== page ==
20. 20. SDEE Quote <ul><li>“What thing particularly made me looking quite negatively at the SDEE spec is the ICSAlab involvement. I contacted the iscalab people on the day when SDEE was officially out, with a question of joining ids forum and contributing to the SDEE review. The response to my mail included an invoice for 9,000+ USD (5k for general forum membership, and 4k for the IDS cntm).” </li></ul><ul><ul><li>Fyodor Y, </li></ul></ul><ul><ul><li>Snort discussion forum on Orkut, </li></ul></ul><ul><ul><li>21 March 2004 </li></ul></ul>
  21. 21. <ul><li>SANS Institute has developed the following formula to classify how bad an attack effects the target: </li></ul><ul><li>Where each item has a value between 1 and 5 assigned to it. </li></ul>SANS Severity Ratings Criticality + Lethality System Countermeasures + Network Countermeasures ) ( ( ) -
  22. 22. SANS Severity Ratings (cont'd) <ul><li>Criticality: How critical is the target to the rest of the network or operations? </li></ul><ul><li>Lethality: How dangerous is the attack? </li></ul><ul><li>System Countermeasures: What countermeasures has been been implemented on the system to defend against this threat? </li></ul><ul><li>Network Countermeasures: What countermeasures has been implemented on the network to defend against this threat? </li></ul>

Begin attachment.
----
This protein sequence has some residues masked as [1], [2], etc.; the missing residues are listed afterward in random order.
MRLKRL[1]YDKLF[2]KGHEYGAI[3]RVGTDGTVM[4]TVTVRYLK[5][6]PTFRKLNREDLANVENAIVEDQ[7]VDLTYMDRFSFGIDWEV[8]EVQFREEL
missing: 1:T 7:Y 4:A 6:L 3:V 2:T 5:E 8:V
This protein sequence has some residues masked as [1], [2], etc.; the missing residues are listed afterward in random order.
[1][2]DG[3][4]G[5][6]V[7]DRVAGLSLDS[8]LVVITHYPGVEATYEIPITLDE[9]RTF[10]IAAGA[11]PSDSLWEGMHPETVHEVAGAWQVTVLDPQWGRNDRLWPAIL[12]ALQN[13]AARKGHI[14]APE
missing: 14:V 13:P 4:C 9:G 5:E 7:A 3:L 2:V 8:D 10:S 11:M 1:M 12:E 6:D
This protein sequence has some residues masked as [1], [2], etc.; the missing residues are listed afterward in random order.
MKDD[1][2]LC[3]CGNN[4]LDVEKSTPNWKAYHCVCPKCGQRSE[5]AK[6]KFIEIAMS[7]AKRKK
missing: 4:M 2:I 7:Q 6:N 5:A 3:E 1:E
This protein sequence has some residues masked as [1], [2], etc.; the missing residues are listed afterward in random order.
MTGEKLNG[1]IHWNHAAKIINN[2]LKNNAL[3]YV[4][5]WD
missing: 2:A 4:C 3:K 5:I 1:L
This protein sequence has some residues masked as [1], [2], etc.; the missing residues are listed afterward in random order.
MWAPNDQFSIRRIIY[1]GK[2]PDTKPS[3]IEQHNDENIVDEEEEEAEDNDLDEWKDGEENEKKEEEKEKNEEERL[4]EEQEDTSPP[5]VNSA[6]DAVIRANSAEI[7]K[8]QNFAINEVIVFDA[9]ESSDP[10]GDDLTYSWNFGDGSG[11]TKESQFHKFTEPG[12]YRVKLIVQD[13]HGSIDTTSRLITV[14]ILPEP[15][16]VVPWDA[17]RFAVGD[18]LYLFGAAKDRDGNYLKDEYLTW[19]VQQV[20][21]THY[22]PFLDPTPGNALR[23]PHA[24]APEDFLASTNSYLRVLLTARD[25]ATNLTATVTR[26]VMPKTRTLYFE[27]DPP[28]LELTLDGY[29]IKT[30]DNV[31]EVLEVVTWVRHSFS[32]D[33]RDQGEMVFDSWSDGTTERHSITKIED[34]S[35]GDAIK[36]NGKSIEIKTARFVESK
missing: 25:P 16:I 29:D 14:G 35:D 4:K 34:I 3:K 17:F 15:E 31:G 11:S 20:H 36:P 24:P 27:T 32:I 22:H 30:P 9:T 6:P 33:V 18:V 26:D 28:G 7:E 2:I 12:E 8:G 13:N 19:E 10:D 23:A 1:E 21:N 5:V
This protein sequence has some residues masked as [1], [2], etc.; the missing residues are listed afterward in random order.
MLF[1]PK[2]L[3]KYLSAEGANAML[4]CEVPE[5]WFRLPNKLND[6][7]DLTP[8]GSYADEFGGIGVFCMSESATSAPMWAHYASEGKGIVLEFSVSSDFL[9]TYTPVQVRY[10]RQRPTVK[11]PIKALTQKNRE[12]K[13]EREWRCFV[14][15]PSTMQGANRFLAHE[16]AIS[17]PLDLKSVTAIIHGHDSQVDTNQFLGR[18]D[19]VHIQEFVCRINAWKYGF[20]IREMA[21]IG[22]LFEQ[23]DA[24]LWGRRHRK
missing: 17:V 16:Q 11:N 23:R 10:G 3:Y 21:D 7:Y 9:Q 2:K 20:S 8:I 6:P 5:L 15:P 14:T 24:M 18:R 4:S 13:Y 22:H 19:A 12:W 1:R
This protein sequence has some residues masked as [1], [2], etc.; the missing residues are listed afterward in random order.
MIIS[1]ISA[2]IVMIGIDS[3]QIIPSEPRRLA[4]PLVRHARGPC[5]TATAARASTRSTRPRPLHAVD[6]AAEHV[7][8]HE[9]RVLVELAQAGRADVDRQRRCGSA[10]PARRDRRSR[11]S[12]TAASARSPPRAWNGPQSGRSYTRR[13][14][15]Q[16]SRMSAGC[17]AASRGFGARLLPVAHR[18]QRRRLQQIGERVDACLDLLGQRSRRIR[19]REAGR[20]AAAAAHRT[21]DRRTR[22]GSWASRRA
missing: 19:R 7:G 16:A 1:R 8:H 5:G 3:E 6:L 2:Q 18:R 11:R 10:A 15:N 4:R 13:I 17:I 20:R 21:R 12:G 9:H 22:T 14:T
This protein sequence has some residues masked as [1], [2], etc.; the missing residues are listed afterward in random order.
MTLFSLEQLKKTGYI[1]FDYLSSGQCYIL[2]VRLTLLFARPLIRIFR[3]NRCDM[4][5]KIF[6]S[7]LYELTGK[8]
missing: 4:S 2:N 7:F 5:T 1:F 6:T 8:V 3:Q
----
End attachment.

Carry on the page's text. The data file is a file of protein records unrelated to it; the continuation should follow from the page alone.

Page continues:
23. 23. What have we learned? <ul><li>Network IDS is resource intensive </li></ul><ul><li>Placement of the NIDS depends on what you want to monitor </li></ul><ul><li>The difference between a signature based and a abnormality based NIDS </li></ul><ul><li>IDMEF, SDEE and proprietary alert and storage formats </li></ul><ul><li>Calculate network event's severity level </li></ul>
  24. 24. Questions? <ul><li>Got any questions? Now is the time to ask them! </li></ul>
  25. 25. Recommended reading material <ul><li>TCP/IP Illustrated Vol. 1 </li></ul><ul><ul><li>W. Richard Stevens; ISBN: 0201633469 </li></ul></ul><ul><li>Network Intrusion Detection (3 rd ed) </li></ul><ul><ul><li>Stephen Northcutt, Judy Novak; ISBN: 0735712654 </li></ul></ul><ul><li>Intrusion Signatures and Analysis </li></ul><ul><ul><li>Stephen Northcutt, Mark Cooper, Matt Fearnow, Karen Frederick; ISBN: 0735710635 </li></ul></ul>